This is for our readers who practice pain management.
By Joe Elia
The total U.S. health bill for 2016 — excluding over-the-counter drugs, home health care, and spending on research and infrastructure — came to some $3.1 trillion, researchers estimate in JAMA. That represents over a doubling in spending since 1996.
Payment came from private health insurers (48%), government health insurance (43%), and out-of-pocket payments (9%). Low back and neck pain constituted the top two spending spots. These two, combined with other musculoskeletal disorders, consumed over a quarter of a trillion dollars in 2016.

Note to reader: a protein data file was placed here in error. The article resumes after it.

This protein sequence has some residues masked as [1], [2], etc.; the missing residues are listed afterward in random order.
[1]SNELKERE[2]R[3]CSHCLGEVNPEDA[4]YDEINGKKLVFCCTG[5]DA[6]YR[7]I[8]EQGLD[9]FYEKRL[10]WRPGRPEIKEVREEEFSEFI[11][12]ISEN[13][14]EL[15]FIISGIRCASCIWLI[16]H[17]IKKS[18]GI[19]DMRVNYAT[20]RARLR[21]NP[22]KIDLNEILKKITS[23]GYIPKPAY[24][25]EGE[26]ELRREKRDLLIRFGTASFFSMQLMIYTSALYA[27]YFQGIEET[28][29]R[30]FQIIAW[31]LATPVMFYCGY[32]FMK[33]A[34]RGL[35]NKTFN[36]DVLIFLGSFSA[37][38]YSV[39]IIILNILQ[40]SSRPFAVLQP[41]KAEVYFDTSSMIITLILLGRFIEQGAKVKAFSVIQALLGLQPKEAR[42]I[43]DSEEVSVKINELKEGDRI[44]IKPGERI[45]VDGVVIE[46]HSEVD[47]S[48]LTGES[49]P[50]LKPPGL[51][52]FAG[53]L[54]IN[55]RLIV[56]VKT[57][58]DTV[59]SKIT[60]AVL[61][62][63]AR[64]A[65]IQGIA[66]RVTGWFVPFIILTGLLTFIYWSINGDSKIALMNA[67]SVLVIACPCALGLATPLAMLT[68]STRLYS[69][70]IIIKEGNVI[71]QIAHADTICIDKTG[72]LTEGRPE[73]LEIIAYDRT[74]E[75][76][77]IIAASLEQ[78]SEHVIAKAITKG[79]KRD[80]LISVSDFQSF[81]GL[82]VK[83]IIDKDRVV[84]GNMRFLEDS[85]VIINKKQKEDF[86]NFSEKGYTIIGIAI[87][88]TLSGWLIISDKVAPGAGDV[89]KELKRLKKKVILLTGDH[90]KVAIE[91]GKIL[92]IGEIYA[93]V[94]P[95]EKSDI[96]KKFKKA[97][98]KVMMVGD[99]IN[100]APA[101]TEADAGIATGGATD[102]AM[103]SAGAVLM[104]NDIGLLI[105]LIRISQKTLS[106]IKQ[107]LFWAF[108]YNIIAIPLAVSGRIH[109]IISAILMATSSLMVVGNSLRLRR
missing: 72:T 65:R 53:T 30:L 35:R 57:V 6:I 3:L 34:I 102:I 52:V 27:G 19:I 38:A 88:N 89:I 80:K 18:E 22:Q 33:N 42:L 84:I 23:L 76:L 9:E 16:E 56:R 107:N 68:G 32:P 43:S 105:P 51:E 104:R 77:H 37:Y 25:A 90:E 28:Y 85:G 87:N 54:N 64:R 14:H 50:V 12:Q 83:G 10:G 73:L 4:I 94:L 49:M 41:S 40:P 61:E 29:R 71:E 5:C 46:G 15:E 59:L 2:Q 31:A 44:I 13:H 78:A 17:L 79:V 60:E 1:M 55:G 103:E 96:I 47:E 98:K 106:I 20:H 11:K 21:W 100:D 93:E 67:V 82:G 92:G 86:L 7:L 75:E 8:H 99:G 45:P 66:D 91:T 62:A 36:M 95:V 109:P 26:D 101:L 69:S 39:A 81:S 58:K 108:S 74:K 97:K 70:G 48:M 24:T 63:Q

A commentator notes encouraging declines in spending for ischemic heart disease, heart failure, colorectal cancer, and lower-respiratory-tract infections, which “likely reflect population-wide improvements in primary and secondary prevention.”
What weren’t encouraging were findings for rheumatoid arthritis and multiple sclerosis, where expensive specialty drugs are commonly used. For such drugs, he advocates negotiations with drug makers based on “rigorous cost-effectiveness analysis.”